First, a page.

Building Barriers

The world is hungry for Canada. At least that's what the statistics on foreign direct investment suggest. In 2006 alone Canada witnessed an influx of nearly $450 billion in foreign investment, up about $40 billion from the year before. And though the numbers aren't in yet, 2007 looks like it might be Canada's best year yet.

But all this foreign investment has some Canadians worried about risks to their national security. What concerns them the most are acquisitions orchestrated by state-owned foreign entities. Driving the fear are suspicions that these entities aren't disclosing their intent behind the acquisition targets--many of which have involved Canadian energy and mining companies.

Leading the charge on this front is Canada's Minister of Industry Jim Prentice, who oversees foreign investment deals. In an October speech before the Vancouver Board of Trade, Prentice called for regulations that would raise the level of scrutiny on some foreign takeover bids. "I will examine the need for guidelines on takeovers by state-owned enterprises," he said.

Most experts now believe it's inevitable that Canada will pass some kind of law in 2008 to address Prentice's concerns. Nobody, though, knows what the final legislation will look like.

"The view of the legal community in Canada is that no one wants to go backward by putting more restrictions on foreign investment so that we look protectionist," says Michelle Lally, partner at Osler, Hoskin & Harcourt in Toronto. "The exception to that is this whole issue that has arisen regarding foreign takeovers by foreign state-owned enterprises."

Fear of Foreigners
Canada currently has no laws on the books that restrict foreign state-owned enterprises or foreign companies from acquiring Canadian companies based on national security concerns.

The only authority the Canadian government has to restrict foreign investment is through the Investment Canada Act. Under this law the government can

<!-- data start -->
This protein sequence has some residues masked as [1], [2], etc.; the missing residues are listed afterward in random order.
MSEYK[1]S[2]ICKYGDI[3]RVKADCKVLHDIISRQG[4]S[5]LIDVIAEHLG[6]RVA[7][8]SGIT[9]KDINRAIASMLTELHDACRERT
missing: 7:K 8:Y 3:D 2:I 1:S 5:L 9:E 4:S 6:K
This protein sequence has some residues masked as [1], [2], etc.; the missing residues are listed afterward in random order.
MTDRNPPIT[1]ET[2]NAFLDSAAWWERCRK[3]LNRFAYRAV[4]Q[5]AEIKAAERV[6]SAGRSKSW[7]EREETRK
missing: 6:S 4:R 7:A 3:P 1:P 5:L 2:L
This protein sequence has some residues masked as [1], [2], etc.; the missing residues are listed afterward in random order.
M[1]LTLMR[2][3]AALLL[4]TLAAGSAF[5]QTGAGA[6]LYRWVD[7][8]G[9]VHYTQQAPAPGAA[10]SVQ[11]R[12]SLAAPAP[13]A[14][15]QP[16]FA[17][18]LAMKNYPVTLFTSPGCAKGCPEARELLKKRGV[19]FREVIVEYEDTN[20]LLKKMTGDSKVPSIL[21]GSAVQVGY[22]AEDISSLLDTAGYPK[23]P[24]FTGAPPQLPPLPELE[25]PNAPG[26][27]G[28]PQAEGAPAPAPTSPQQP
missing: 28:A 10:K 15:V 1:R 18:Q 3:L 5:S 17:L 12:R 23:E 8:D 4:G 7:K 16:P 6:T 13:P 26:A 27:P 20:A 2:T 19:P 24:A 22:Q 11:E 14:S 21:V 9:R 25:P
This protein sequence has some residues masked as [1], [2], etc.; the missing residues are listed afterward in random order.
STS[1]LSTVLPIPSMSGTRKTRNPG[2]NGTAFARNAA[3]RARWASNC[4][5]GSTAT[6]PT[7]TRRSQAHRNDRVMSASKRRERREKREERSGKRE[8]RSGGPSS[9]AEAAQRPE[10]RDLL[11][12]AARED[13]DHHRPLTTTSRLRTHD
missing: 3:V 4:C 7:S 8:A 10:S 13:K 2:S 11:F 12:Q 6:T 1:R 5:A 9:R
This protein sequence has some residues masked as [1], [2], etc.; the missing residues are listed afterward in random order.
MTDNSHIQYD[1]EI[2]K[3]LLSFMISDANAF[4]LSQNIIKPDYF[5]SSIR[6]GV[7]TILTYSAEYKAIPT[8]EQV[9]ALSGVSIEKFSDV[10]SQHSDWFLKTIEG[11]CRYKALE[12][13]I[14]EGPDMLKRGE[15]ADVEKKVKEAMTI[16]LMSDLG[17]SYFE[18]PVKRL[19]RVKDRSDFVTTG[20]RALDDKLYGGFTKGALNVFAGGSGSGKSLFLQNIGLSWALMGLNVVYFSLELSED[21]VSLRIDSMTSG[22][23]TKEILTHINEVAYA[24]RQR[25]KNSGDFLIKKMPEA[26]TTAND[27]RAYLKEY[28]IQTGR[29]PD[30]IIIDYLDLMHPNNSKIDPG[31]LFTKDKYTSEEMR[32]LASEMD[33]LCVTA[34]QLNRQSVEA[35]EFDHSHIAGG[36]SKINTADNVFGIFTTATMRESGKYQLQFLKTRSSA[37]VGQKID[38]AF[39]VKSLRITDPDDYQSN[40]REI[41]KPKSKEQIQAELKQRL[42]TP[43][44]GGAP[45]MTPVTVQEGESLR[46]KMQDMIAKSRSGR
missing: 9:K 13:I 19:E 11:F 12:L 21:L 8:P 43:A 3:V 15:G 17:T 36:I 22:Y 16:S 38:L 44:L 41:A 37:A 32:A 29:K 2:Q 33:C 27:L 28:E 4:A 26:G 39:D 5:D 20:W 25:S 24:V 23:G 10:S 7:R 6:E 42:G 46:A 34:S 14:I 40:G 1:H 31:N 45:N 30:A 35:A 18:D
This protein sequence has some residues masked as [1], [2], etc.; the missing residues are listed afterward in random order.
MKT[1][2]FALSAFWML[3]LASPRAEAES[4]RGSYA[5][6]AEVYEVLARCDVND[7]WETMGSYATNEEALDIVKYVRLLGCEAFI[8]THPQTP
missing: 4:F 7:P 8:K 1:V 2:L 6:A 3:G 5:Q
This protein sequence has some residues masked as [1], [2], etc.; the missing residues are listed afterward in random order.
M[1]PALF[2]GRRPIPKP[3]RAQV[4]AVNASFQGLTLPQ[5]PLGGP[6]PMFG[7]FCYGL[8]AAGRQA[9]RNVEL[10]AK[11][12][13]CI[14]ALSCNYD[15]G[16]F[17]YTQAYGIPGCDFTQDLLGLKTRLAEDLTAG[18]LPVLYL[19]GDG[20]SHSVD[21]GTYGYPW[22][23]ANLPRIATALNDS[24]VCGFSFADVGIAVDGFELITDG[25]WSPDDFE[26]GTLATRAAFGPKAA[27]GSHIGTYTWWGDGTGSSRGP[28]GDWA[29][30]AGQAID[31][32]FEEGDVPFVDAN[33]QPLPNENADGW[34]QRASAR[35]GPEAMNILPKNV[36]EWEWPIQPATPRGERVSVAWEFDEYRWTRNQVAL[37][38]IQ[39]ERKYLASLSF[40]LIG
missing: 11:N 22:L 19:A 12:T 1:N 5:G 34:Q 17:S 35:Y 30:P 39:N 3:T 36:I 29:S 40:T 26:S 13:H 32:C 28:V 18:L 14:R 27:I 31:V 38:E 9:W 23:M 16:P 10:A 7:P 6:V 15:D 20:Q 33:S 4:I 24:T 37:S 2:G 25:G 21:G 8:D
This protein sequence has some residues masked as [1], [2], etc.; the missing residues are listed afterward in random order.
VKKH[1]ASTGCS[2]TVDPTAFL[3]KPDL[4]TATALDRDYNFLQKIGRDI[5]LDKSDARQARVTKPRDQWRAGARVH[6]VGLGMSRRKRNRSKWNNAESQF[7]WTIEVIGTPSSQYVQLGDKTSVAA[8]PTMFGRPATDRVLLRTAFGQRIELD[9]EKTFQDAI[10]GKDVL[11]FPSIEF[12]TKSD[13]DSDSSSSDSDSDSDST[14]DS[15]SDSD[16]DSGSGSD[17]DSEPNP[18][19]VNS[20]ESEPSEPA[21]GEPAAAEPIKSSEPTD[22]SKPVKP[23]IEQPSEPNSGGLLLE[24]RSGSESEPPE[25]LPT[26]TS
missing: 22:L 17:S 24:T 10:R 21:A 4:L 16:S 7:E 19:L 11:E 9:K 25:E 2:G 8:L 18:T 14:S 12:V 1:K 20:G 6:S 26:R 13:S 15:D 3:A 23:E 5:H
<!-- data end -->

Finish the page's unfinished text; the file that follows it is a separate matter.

scrutinize deals involving a foreign acquirer to determine whether they provide a "net benefit" to Canada.

"What comprises a net benefit is really very general economic criteria such as positive effects on employment," says Julie Soloway, associate at Blakes, Cassels & Graydon in Toronto. "No investment under that statute has ever been rejected."

But now Canadians are rethinking the safety of such an open-door policy--especially when it comes to foreign state-owned companies.
"People are concerned that they might have noncommercial objectives, which then leads to scrutiny over the transparency and reporting standards of such deals," Soloway says.

Deals involving China are garnering the most attention. With a population topping a billion and a quickly ballooning economy, China has aggressively hunted for natural resources beyond its borders. One of its prime targets recently has been Canada.

China's interest in Canada began in 2004 when China Minmetals, a state-owned metal producer, tried to acquire Noranda Inc., a nickel and zinc mining company, for $7 billion. That deal caused a wave of concern that a crucial segment of Canada's resources would fall under foreign control. That concern eventually resulted in the deal's demise. Since then, there have been numerous Chinese investments in Canada, most notably in Canada's rich oil deposits, where China's three state-owned oil giants--Sinopec, the China National Petroleum Corp. and China National Offshore Oil Corp.--all hold some ownership.